Politics & Policy

Robama Hood’s Tax ‘Fairness’

You'll know you're "rich" once you've been robbed.

Let’s call it Barack’s small-business tax.

The widely sung “Ballad of Joe the Plumber” has showcased the plight of America’s small businesses and how their fortunes would dim under an Obama administration. According to new figures, the lion’s share of America’s small-business profits would face higher taxes under a President Barack Obama.

The Democratic nominee’s plan to raise taxes on Americans earning more than $250,000 will hit not only Wall Street investment bankers and Hollywood talent agents (not that there’s anything wrong with them!) As it happens, many small-business owners pay taxes as individual and joint filers, not as companies. They very often file as sole proprietors, S-corporations, partnerships, and family farms. Consequently, Obama’s tax plan will hit many small-businessmen and women as well as their small businesses.

According to Americans for Tax Reform, in 2006, $473 billion of the $706 billion in U.S. small-business profits belonged to the same households on Obama’s target list. Thus, 67 percent of profits generated by small businesses appear on individual and joint income-tax returns above $250,000. Hike taxes on those returns and, ipso facto, you raise taxes on the men and women who run America’s small businesses.

The tax hikes Obama envisions would lift the top income-tax rate from 35 percent to 39.6 percent. If Obama manages to remove the cap on maximum incomes subject to Social Security and Medicare taxes, that rate could zoom from 2.9 percent to 15.3 percent. This would create a combined top federal tax rate of 54.9 percent. The last time tax rates were that steep was during the salad days of the Jimmy Carter presidency. Anyone who lived back then knows those salads were wilted.

Some 26 million small-business owners employ 42 million workers. Vacuuming money from the pockets of the former makes it that much harder to hire, promote, and give raises to the latter. With the economy running on fumes, Obama should be itching to cut tax rates, not threatening to hike them.

“Obama’s tax increases will only affect you if you have a 401(k), have any savings, buy things from small businesses or are looking for a job,” observes Americans for Tax Reform president Grover Norquist. “If you fall into one of these categories, his policies will screw you. Otherwise, you’re fine.”

Last week, Obama notoriously told Ohio’s Joe “The Plumber” Wurzelbacher that he did not want to stop him from making more money if he purchased the plumbing company for which he works and thus began to enjoy revenues of $250,000 to $280,000. “When you spread the wealth around, it’s good for everybody,” Obama explained as he defended his tax-hike plans.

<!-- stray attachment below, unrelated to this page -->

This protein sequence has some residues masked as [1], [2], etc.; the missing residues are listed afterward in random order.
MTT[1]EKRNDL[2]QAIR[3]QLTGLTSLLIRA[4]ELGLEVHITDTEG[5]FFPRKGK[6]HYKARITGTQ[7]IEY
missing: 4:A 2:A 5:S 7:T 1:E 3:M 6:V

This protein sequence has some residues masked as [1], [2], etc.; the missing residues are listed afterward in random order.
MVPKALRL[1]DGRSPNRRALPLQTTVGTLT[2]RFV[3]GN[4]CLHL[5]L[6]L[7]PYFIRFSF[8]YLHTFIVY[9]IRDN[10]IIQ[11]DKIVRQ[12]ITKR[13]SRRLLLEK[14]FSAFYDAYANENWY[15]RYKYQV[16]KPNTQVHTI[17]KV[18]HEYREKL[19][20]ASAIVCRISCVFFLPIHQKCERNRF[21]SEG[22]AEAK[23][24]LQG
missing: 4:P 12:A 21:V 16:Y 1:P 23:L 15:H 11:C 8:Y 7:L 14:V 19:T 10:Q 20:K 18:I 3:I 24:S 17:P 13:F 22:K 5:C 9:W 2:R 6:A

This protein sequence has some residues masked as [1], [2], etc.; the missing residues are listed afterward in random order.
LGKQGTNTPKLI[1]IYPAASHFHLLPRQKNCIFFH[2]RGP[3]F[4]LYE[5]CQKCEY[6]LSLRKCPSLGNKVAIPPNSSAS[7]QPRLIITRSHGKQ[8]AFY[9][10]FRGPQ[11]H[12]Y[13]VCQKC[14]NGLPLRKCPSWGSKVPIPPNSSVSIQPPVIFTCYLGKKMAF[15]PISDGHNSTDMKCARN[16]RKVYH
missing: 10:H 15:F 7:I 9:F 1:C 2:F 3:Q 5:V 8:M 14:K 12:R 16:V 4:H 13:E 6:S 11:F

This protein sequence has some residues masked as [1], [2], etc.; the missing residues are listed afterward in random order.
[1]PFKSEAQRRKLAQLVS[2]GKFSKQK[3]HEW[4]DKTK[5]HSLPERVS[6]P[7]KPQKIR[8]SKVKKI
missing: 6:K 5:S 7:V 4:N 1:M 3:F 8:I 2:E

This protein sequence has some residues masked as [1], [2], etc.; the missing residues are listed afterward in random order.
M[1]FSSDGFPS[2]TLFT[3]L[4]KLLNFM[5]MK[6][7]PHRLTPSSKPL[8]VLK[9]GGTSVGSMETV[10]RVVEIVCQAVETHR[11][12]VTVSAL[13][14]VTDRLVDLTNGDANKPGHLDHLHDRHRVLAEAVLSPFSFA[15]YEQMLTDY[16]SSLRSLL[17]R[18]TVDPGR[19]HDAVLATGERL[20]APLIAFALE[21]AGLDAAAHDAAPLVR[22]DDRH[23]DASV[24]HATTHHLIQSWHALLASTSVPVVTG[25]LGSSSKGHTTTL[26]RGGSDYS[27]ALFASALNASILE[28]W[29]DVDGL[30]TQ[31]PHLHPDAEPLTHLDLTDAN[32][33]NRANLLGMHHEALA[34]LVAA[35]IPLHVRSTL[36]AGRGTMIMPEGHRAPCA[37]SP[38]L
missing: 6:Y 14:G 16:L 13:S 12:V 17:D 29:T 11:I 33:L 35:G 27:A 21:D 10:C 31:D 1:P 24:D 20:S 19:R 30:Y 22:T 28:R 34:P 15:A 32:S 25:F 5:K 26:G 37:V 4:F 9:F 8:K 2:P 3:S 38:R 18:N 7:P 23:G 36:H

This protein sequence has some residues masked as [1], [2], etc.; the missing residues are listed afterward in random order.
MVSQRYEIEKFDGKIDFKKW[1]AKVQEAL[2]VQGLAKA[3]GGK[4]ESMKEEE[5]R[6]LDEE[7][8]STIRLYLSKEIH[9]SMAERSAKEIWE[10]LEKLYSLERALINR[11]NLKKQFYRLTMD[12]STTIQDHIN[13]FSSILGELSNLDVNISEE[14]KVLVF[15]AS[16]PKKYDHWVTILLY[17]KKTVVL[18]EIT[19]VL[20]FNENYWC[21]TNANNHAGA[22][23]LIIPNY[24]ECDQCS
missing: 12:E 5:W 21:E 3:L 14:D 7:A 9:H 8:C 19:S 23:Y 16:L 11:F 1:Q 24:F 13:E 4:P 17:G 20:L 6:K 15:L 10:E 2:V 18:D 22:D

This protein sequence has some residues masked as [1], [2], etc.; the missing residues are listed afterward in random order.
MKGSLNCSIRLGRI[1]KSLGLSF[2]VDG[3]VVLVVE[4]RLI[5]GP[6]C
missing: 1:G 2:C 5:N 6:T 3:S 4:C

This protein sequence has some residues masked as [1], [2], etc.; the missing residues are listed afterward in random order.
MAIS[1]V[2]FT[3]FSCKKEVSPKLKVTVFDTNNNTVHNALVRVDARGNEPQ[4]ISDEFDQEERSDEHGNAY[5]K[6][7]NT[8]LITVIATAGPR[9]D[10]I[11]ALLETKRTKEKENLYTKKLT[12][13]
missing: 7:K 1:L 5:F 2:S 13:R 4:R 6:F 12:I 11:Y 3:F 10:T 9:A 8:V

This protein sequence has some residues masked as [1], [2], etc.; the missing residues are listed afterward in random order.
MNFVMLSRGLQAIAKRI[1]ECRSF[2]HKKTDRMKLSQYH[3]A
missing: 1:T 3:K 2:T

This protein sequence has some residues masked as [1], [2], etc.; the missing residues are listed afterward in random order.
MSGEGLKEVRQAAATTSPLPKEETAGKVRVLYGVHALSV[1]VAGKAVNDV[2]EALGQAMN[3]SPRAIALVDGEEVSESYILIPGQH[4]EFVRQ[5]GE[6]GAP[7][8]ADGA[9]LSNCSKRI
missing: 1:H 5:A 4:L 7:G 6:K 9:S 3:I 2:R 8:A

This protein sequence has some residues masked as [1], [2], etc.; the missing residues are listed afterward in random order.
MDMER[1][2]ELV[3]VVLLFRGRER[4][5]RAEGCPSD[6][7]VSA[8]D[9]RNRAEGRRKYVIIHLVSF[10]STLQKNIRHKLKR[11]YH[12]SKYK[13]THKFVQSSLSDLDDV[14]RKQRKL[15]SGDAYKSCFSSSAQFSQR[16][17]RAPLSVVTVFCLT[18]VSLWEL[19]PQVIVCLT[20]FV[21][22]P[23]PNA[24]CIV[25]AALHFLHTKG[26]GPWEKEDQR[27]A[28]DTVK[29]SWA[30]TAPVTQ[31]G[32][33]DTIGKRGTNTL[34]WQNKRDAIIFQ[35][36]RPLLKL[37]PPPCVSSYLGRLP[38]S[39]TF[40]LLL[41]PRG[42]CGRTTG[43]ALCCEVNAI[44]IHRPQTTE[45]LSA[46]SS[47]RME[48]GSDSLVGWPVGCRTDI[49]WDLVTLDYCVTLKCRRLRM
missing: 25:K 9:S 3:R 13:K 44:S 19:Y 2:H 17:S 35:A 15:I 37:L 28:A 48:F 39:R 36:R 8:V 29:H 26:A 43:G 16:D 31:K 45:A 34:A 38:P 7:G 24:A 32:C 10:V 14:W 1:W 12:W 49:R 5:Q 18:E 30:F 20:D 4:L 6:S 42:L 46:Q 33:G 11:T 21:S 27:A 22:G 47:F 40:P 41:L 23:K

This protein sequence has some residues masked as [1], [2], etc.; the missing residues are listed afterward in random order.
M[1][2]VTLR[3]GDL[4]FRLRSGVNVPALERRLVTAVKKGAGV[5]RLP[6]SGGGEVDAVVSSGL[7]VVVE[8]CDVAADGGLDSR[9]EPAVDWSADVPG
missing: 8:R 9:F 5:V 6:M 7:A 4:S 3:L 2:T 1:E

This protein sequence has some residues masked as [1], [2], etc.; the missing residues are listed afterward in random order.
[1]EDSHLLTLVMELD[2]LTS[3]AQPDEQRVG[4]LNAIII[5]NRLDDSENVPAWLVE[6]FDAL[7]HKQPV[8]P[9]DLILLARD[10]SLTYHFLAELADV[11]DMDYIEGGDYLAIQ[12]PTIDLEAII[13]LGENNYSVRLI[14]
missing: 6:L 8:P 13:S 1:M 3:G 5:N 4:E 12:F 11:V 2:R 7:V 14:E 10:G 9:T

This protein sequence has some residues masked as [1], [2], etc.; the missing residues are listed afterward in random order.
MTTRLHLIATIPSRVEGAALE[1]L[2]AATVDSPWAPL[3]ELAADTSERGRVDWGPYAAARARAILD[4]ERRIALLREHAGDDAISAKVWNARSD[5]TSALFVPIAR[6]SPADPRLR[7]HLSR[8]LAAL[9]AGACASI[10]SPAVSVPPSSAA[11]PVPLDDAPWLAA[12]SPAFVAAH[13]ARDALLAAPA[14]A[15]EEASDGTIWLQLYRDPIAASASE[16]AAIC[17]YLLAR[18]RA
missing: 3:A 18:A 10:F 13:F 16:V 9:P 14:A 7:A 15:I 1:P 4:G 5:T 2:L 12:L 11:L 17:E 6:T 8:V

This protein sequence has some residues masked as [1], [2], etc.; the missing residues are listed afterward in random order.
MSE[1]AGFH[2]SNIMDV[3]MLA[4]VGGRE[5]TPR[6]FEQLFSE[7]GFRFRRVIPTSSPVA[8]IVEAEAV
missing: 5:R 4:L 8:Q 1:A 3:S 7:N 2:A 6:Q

This coincides perfectly with what Obama told ABC’s Charles Gibson during an April 16 Democratic primary debate in Philadelphia. Why, Gibson asked, would Obama want to raise the capital-gains tax, even though “in the 1980s, when it was increased to 28 percent, the revenues went down?”

Obama replied, “I would look at raising the capital gains tax for purposes of fairness.”

So, it really is about class warfare, punishing the successful, and picking their pockets so the state can “spread the wealth around.”

Instead, government should foster a favorable environment where people can prosper to the best of their abilities and keep as much of their earnings as possible, minus a low, reasonable amount to finance limited, basic public services.

As for Joe the Plumber, Americans for Tax Reform calculates that if he bought that plumbing business and earned $280,000 in net profits, he currently would pay a marginal tax rate of 33 percent costing $53,742 in income taxes and a 2.9-percent self-employment tax on profits above $250,000, leading to $20,768 in additional tax. This adds up to $74,510 in federal taxes.

Under Obama’s plan, however, he would face a 36-percent rate and taxes of $54,205, plus a 15.3-percent self-employment tax equal to $24,488, totaling $78,693.

Thus, Barack Obama’s victory would let Joe the Plumber watch $4,183 go down the drain.

Deroy Murdock is a New York-based columnist with the Scripps Howard News Service and a media fellow with the Hoover Institution.

© 2008 Scripps Howard News Service.

Deroy Murdock is a Manhattan-based Fox News contributor and a contributing editor of National Review Online, and a senior fellow with the London Center for Policy Research.


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